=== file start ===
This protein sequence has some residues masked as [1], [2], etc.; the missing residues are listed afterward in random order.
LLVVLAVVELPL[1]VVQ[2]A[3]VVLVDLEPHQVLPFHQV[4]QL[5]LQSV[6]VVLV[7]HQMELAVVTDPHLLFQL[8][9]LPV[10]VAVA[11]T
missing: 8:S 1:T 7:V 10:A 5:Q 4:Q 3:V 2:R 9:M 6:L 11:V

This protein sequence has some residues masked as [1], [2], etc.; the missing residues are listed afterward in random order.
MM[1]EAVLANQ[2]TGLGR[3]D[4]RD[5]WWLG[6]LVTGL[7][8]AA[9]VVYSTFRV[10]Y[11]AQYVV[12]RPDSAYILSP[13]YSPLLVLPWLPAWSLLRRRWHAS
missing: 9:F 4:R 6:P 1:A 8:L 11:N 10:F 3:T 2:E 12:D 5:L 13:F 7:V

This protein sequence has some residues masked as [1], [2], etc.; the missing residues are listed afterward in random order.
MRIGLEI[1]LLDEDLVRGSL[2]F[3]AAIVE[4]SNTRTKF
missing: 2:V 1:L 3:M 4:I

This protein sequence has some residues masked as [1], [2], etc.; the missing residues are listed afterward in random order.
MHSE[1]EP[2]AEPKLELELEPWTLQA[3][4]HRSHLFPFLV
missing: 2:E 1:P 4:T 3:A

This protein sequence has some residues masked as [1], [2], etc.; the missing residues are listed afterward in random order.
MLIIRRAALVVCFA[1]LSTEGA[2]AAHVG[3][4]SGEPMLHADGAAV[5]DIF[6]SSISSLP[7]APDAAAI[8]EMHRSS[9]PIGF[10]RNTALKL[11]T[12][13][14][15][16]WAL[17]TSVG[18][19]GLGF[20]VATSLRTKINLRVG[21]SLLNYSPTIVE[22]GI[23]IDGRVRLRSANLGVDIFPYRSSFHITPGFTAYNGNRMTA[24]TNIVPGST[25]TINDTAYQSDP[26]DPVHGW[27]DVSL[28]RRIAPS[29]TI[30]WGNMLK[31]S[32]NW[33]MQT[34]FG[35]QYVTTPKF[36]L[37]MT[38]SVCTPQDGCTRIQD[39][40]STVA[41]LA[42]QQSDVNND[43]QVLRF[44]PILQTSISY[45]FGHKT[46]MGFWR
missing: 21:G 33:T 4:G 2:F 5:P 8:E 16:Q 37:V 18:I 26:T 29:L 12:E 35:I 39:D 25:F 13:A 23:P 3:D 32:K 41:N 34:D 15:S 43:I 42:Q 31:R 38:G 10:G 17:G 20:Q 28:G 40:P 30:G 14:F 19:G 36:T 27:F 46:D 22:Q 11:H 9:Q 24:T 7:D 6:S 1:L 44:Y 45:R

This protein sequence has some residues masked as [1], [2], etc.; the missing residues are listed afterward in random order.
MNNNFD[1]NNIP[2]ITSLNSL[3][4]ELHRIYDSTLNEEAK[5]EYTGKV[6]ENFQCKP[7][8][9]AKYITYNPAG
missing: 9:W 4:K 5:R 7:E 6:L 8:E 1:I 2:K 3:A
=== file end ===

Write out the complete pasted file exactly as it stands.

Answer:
This protein sequence has some residues masked as [1], [2], etc.; the missing residues are listed afterward in random order.
LLVVLAVVELPL[1]VVQ[2]A[3]VVLVDLEPHQVLPFHQV[4]QL[5]LQSV[6]VVLV[7]HQMELAVVTDPHLLFQL[8][9]LPV[10]VAVA[11]T
missing: 8:S 1:T 7:V 10:A 5:Q 4:Q 3:V 2:R 9:M 6:L 11:V

This protein sequence has some residues masked as [1], [2], etc.; the missing residues are listed afterward in random order.
MM[1]EAVLANQ[2]TGLGR[3]D[4]RD[5]WWLG[6]LVTGL[7][8]AA[9]VVYSTFRV[10]Y[11]AQYVV[12]RPDSAYILSP[13]YSPLLVLPWLPAWSLLRRRWHAS
missing: 9:F 4:R 6:P 1:A 8:L 11:N 10:F 3:T 2:E 12:D 5:L 13:F 7:V

This protein sequence has some residues masked as [1], [2], etc.; the missing residues are listed afterward in random order.
MRIGLEI[1]LLDEDLVRGSL[2]F[3]AAIVE[4]SNTRTKF
missing: 2:V 1:L 3:M 4:I

This protein sequence has some residues masked as [1], [2], etc.; the missing residues are listed afterward in random order.
MHSE[1]EP[2]AEPKLELELEPWTLQA[3][4]HRSHLFPFLV
missing: 2:E 1:P 4:T 3:A

This protein sequence has some residues masked as [1], [2], etc.; the missing residues are listed afterward in random order.
MLIIRRAALVVCFA[1]LSTEGA[2]AAHVG[3][4]SGEPMLHADGAAV[5]DIF[6]SSISSLP[7]APDAAAI[8]EMHRSS[9]PIGF[10]RNTALKL[11]T[12][13][14][15][16]WAL[17]TSVG[18][19]GLGF[20]VATSLRTKINLRVG[21]SLLNYSPTIVE[22]GI[23]IDGRVRLRSANLGVDIFPYRSSFHITPGFTAYNGNRMTA[24]TNIVPGST[25]TINDTAYQSDP[26]DPVHGW[27]DVSL[28]RRIAPS[29]TI[30]WGNMLK[31]S[32]NW[33]MQT[34]FG[35]QYVTTPKF[36]L[37]MT[38]SVCTPQDGCTRIQD[39][40]STVA[41]LA[42]QQSDVNND[43]QVLRF[44]PILQTSISY[45]FGHKT[46]MGFWR
missing: 21:G 33:T 4:G 2:F 5:P 8:E 16:Q 37:V 18:I 26:T 29:L 12:E 35:I 39:D 25:F 13:A 23:P 3:D 32:K 41:N 34:D 15:S 43:I 42:Q 31:R 38:G 10:G 17:G 20:Q 28:G 40:P 30:G 14:F 19:G 36:T 27:F 46:D 22:Q 11:H 9:Q 24:T 7:D 6:S 1:L 44:Y 45:R

This protein sequence has some residues masked as [1], [2], etc.; the missing residues are listed afterward in random order.
MNNNFD[1]NNIP[2]ITSLNSL[3][4]ELHRIYDSTLNEEAK[5]EYTGKV[6]ENFQCKP[7][8][9]AKYITYNPAG
missing: 9:W 4:K 5:R 7:E 6:L 8:E 1:I 2:K 3:A